Tang gives the best performance of the cast members, since her character is the most complex and the most unique. Tse is also noteworthy for his unsettling performance as Kwong. Up until a certain point in the movie, viewers will be wondering if Kwong is a cynical psychiatrist, or if he is truly evil. The answer is revealed about halfway through “Shadows,” but this revelation doesn’t take away from the suspense that this flawed but fascinating horror movie has to offer.

One Cool Pictures and M2M Entertainment released “Shadows” in select U.S. cinemas on July 14, 2023. The movie was released in Hong Kong on February 23, 2023, and in Singapore on March 2, 2023.

Review: ‘Table for Six’ (2022), starring Dayo Wong, Louis Cheung, Chan Charm Man, Stephy Tang, Ivana Wong and Lin Min-Chen

November 3, 2022

by Carla Hay

Dayo Wong and Lin Min-Chen in “Table for Six” (Photo courtesy of GSC Movies)

“Table for Six” (2022)

Directed by Sunny Chan

Cantonese with subtitles

Culture Representation: Taking place in Hong Kong, the comedy/drama film “Table for Six” features an all-Asian cast of characters representing the working-class and middle-class.

Culture Clash: A photographer has a very awkward dinner with his two younger brothers and their girlfriends when he finds out that his middle brother’s new girlfriend is a woman he used to date, and he hasn’t completely gotten over their breakup.

Culture Audience: “Table for Six” will appeal primarily to fans of romantic comedy/dramas that look like they could be stage plays, but the movie tends to try too hard with its slapstick comedy and mushy dramatics.

Pictured clockwise, from upper left: Stephy Tang, Louis Cheung, Ivana Wong and Chan Charm Man in “Table for Six” (Photo courtesy of GSC Movies)

“Table for Six” awkwardly mixes slapstick comedy and sentimental drama with uneven acting. It’s a trite movie where people get angry and uncomfortable about romantic relationships. The movie’s central conflict eventually becomes very stale and tiresome in a film that did not need to drag out for nearly two hours.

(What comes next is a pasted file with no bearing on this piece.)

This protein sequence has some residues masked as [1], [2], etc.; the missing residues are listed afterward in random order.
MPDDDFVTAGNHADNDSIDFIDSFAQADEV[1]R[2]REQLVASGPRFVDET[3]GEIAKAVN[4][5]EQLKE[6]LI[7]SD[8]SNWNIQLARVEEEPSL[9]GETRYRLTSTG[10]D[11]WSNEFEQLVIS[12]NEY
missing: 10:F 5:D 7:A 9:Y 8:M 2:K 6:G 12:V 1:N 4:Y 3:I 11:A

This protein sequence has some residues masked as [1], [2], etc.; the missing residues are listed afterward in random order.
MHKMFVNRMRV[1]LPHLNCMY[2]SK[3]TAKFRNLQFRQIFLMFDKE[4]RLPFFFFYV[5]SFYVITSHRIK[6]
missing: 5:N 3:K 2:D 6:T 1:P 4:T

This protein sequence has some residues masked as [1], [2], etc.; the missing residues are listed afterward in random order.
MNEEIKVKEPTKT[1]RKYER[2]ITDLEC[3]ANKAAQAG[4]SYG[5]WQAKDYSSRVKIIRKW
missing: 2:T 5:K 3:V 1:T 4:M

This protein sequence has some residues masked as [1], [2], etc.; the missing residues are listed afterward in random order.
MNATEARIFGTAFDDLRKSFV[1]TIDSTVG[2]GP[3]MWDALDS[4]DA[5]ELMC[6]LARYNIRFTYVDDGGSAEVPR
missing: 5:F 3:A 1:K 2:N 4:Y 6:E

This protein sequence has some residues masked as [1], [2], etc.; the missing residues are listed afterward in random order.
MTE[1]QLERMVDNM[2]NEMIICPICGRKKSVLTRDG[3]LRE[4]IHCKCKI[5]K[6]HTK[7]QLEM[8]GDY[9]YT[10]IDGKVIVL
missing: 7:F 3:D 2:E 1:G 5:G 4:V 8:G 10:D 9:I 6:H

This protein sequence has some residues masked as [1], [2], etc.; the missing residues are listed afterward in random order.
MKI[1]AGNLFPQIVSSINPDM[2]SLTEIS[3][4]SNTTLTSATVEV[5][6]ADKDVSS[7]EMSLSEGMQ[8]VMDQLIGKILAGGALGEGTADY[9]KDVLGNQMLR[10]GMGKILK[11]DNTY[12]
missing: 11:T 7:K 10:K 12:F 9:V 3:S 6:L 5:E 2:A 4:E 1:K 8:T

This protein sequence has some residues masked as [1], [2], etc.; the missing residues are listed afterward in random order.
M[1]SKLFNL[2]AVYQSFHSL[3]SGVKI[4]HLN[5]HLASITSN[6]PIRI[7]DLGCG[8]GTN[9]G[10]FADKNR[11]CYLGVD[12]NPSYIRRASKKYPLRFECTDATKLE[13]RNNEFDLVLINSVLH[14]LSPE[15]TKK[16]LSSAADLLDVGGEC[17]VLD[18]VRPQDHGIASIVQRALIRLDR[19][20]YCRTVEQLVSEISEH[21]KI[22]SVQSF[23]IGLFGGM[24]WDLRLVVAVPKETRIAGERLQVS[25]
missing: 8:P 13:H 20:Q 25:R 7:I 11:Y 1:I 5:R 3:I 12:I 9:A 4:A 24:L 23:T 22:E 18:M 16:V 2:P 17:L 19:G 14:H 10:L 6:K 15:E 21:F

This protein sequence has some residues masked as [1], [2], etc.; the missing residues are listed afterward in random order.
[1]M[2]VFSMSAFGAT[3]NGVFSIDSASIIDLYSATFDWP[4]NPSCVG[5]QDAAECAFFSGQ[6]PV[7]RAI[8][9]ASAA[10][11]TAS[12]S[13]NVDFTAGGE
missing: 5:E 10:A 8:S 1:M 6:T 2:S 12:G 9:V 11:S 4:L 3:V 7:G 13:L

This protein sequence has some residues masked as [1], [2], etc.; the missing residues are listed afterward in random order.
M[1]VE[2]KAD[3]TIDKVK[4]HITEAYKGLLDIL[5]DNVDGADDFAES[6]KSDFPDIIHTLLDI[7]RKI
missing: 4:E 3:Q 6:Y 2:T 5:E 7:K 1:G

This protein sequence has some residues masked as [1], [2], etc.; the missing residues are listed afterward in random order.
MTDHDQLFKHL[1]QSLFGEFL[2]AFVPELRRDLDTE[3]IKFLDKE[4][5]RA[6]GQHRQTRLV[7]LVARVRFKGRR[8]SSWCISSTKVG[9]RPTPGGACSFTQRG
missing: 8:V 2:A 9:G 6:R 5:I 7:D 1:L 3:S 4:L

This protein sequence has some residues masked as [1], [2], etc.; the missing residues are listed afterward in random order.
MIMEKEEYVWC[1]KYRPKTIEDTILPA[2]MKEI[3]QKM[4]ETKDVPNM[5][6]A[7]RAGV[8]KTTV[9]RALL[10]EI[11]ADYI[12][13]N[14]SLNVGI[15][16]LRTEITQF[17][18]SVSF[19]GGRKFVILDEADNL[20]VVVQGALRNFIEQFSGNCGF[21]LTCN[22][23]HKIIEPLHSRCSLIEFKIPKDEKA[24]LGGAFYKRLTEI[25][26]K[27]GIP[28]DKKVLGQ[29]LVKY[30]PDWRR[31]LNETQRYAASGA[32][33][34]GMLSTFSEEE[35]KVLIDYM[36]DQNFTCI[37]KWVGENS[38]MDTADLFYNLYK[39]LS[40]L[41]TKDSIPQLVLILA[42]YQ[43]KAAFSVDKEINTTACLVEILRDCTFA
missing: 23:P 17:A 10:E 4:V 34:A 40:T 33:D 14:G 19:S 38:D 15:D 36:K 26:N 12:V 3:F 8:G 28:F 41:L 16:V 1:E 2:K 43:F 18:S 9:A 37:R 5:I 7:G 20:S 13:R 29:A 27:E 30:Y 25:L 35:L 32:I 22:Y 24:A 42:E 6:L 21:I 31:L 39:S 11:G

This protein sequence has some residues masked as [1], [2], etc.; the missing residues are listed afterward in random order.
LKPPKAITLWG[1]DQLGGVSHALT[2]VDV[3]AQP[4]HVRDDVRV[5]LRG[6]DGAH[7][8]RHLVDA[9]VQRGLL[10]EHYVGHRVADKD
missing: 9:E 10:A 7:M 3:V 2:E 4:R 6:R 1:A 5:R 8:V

Written and directed by Sunny Chan, “Table for Six” (which takes place in Hong Kong) starts out as a jumbled mess as it introduces the six characters who are at the center of the story.

  • Steve Chan (played by Dayo Wong), a middle-aged photographer who used to be famous, is the eldest of three bachelor brothers. He lives in an apartment that used to be a barbeque pork factory, which he inherited from his deceased parents.
  • Bernard Chan (played by Louis Cheung, also known as Louis Cheong Kai Chung) is Steve’s stepbrother, who is in his early 40s. Bernard’s biological mother was married to Steve’s biological father.
  • Lung Chan (played by Chan Charm Man, also known as Peter Chan Charm Man), an aspiring e-sports star in his 30s, is the younger half-brother of Steve and Bernard. Lung and Steve have the same biological father. Lung and Bernard have the same biological mother.
  • Monica (played by Stephy Tang), a marketing executive, is Steve’s ex-girlfriend and is now Bernard’s girlfriend.
  • Josephine (played by Ivana Wong), an aspiring chef, is Lung’s girlfriend of 12 years, and she has grown frustrated that he hasn’t proposed marriage to her yet.
  • Meow Ah (played by Lin Min-Chen), originally from Taiwan, is a model who is a cat enthusiast (she likes to dress in cat-decorated clothes and costumes), who is hired by Lung to be a mascot, and she becomes Steve’s casual girlfriend.

With a few exceptions, “Table for Six” takes place mostly in Steve’s apartment, where he has a home photography studio. Steve prides himself on being an excellent cook who likes to prepare the meals when he has dinner parties. The main conflict in the movie happens at one of these dinner parties.

Before that fateful dinner party happens, “Table for Six” has a flurry of activity that is scrambled together with a lot of sniping back and forth between Lung and Josephine. Lung wants to get rich from e-sports, but so far, he’s basically unemployed and nearly financially broke. “My e-sports team is headed for glory,” he tells Steve. “All we need is funding.”

Josephine is upset because Lung doesn’t have a steady income, which means they can’t really afford to get married. She nags him about it and keeps hinting that she’ll break up with him if he doesn’t find a steady job and propose marriage to her. Lung gets angry because he thinks Josephine doesn’t have enough faith and patience.